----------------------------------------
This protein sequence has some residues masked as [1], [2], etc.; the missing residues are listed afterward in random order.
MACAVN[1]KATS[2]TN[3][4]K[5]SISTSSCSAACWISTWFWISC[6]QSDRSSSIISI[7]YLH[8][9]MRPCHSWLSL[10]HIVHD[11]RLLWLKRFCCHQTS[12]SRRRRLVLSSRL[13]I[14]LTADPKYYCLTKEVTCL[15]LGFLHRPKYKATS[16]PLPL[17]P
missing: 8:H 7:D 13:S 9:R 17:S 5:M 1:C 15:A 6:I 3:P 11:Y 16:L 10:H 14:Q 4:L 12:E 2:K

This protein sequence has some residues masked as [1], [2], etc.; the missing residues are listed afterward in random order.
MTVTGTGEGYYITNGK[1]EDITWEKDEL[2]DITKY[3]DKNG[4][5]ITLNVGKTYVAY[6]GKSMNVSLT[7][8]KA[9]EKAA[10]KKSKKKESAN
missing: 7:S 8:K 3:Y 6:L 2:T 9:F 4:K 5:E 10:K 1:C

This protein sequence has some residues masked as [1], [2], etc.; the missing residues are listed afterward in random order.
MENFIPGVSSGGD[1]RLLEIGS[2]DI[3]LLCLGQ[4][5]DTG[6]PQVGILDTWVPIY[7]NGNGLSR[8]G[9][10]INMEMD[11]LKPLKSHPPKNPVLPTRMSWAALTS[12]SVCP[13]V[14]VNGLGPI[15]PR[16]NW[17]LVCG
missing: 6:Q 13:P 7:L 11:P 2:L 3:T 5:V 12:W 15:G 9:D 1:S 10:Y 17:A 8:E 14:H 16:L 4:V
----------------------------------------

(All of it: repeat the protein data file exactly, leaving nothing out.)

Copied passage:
This protein sequence has some residues masked as [1], [2], etc.; the missing residues are listed afterward in random order.
MACAVN[1]KATS[2]TN[3][4]K[5]SISTSSCSAACWISTWFWISC[6]QSDRSSSIISI[7]YLH[8][9]MRPCHSWLSL[10]HIVHD[11]RLLWLKRFCCHQTS[12]SRRRRLVLSSRL[13]I[14]LTADPKYYCLTKEVTCL[15]LGFLHRPKYKATS[16]PLPL[17]P
missing: 8:H 7:D 13:S 9:R 17:S 5:M 1:C 15:A 6:I 3:P 11:Y 16:L 10:H 14:Q 4:L 12:E 2:K

This protein sequence has some residues masked as [1], [2], etc.; the missing residues are listed afterward in random order.
MTVTGTGEGYYITNGK[1]EDITWEKDEL[2]DITKY[3]DKNG[4][5]ITLNVGKTYVAY[6]GKSMNVSLT[7][8]KA[9]EKAA[10]KKSKKKESAN
missing: 7:S 8:K 3:Y 6:L 2:T 9:F 4:K 5:E 10:K 1:C

This protein sequence has some residues masked as [1], [2], etc.; the missing residues are listed afterward in random order.
MENFIPGVSSGGD[1]RLLEIGS[2]DI[3]LLCLGQ[4][5]DTG[6]PQVGILDTWVPIY[7]NGNGLSR[8]G[9][10]INMEMD[11]LKPLKSHPPKNPVLPTRMSWAALTS[12]SVCP[13]V[14]VNGLGPI[15]PR[16]NW[17]LVCG
missing: 6:Q 13:P 7:L 11:P 2:L 3:T 5:V 12:W 15:G 9:D 1:S 10:Y 17:A 8:E 14:H 16:L 4:V